Six authors have been shortlisted for the prestigious Royal Society Prize for Science Books.
The world's most famous tortoise
The chosen six include four practising scientists and two science writers - all are newcomers to the shortlist.
Issues covered by the books include climate science, psychology, human evolution, biodiversity and medicine.
The winner will be announced on 15 May this year and awarded £10,000; the author of each shortlisted book will receive £1,000.
Professor Colin Pillinger, from the Open University in Milton Keynes, who chairs the judging panel, said: "This year's shortlist reflects the great range of styles that science books can encompass."
He added: "We believe that they are the best six science books of the last year."
Now in its 19th year, the award was known as the Rhone-Poulenc prize from 1990 to 1999. Until this year, it went by the name of the Aventis Prize.
There are two categories: The junior prize, which is given to the best book written for under-14s, and the general prize, for the best book written for a more general readership.
Homo britannicus tells the story of the human occupation of Britain
The general prize is often referred to as the "Booker prize for science writing", although the science prize winner often outsells its better-known counterpart.
Aventis no longer sponsors the award; it now bears the name of the Royal Society.
Last year's winner of the general prize was Electric Universe - How Electricity Switched on the Modern World, by David Bodanis. Other past winners have included Bill Bryson, Stephen Hawking and Chris McManus.
The judges are Colin Pillinger; Trevor Baylis, inventor of the wind-up radio; Louisa Bolch, commissioning editor for science on Channel 4; Emily Holmes, Royal Society Dorothy Hodgkin Fellow at the University of Oxford; and Christine McGourty, science correspondent for BBC News.
The full shortlist for the 2007 Royal Society Prize for Science Books:
Homo britannicus, by Chris Stringer (Penguin Allen Lane)
Homo britannicus tells the epic story of the human colonisation of Britain, from our very first footsteps to the present day. Drawing on all the latest evidence and techniques of investigation, Chris Stringer describes times when Britain was so tropical that humans lived alongside hippos and sabre tooth tigers; and times so cold they shared the land with reindeer and mammoth; and times colder still when humans were forced to flee altogether.
In Search of Memory, by Eric R Kandel (WW Norton & Co)
Nobel laureate Eric R Kandel charts the intellectual history of the emerging biology of the mind, and sheds light on how behavioural psychology, cognitive psychology, neuroscience and molecular biology have converged into a powerful new science. These efforts, he says, provide insights into normal mental functioning and disease, and simultaneously open pathways to more effective treatments.
Lonesome George, by Henry Nicholls (Macmillan)
Lonesome George is a 1.5m-long, 90kg tortoise aged between 60 and 200, and it is thought he is the sole survivor of his sub-species. Scientific ingenuity may conjure up a way of reproducing him, and resurrecting his species. Henry Nicholls details the efforts of conservationists to preserve the Galapagos' unique biodiversity and illustrates how their experiences and discoveries are echoed worldwide. He explores the controversies raging over which mates are most appropriate for George and the risks of releasing crossbreed offspring into the wild.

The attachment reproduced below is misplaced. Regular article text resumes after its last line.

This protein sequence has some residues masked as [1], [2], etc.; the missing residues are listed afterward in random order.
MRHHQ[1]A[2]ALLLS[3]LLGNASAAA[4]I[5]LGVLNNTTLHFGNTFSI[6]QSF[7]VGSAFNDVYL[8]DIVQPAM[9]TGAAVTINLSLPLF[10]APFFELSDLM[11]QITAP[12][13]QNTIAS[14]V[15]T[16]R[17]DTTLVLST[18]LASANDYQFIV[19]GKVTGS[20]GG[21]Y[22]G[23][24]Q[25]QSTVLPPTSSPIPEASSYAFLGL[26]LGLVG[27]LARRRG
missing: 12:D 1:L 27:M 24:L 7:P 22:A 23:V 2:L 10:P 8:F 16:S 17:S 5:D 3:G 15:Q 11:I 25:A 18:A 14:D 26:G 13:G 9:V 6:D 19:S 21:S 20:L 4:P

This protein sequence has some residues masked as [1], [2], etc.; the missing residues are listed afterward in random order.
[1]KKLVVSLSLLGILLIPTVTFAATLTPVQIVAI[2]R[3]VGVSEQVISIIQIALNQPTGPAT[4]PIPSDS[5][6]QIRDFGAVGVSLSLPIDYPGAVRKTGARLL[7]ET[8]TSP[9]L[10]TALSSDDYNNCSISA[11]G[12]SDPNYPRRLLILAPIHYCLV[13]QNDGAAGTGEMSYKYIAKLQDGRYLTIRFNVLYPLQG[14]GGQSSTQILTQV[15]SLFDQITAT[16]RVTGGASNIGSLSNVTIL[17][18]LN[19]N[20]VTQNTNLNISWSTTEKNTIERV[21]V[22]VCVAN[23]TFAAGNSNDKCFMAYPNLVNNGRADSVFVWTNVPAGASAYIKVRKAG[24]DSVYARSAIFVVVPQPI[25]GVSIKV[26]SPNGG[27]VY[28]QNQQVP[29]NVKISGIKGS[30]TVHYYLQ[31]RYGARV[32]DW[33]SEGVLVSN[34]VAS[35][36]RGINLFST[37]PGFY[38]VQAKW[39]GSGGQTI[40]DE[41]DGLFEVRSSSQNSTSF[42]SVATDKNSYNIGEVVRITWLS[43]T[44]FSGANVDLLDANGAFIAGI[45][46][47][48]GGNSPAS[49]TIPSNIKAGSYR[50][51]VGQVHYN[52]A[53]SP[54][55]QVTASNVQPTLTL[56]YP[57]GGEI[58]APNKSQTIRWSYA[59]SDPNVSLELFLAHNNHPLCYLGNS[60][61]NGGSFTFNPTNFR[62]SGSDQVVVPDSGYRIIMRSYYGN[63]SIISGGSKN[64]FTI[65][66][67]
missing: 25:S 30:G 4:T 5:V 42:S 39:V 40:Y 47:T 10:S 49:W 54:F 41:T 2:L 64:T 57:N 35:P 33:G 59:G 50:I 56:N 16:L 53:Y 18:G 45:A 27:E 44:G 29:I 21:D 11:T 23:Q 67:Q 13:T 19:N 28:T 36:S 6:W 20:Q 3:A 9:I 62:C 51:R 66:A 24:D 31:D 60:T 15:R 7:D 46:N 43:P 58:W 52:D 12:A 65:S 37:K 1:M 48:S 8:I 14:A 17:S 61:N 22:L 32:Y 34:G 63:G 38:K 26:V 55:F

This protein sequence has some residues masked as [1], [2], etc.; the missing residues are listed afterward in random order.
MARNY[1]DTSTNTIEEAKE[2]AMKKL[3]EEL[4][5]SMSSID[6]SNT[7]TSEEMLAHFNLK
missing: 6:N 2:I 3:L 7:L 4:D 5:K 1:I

One in Three, by Adam Wishart (Profile Books)
When his father was diagnosed with cancer, Adam Wishart couldn't find any book that answered his questions: what was the disease, how did it take hold and what did it mean? What is it about cancer's biology that means it has not been eradicated? How close are we, really, to a cure? There was no such book. So he wrote it. One in Three interweaves two powerful stories: that of Adam and his father; and of the 200-year search for a cure.
Stumbling on Happiness, by Daniel Gilbert (Harper Press)
Psychologist Daniel Gilbert reveals how and why the majority of us have no idea how to make ourselves happy. The drive for happiness is one of the most instinctive and fundamental human impulses. In this revealing and witty investigation, psychologist Daniel Gilbert uses scientific research, philosophy and real-life case studies to illustrate how our basic drive to satisfy our desires can not only be misguided, but also intrinsically linked to some long-standing and contentious questions about human nature.
The Rough Guide to Climate Change, by Robert Henson (Rough Guides)
Robert Henson has written this guide to a pressing issue facing the world. The guide looks at visible symptoms of change on a warming planet, how climate change works, the evolution of our atmosphere over the last 4.5 billion years and what computer simulations of climate reveal about our past, present, and future. It looks at the sceptics' grounds for disagreement, global warming in the media and what governments and scientists are doing to try to solve the problem.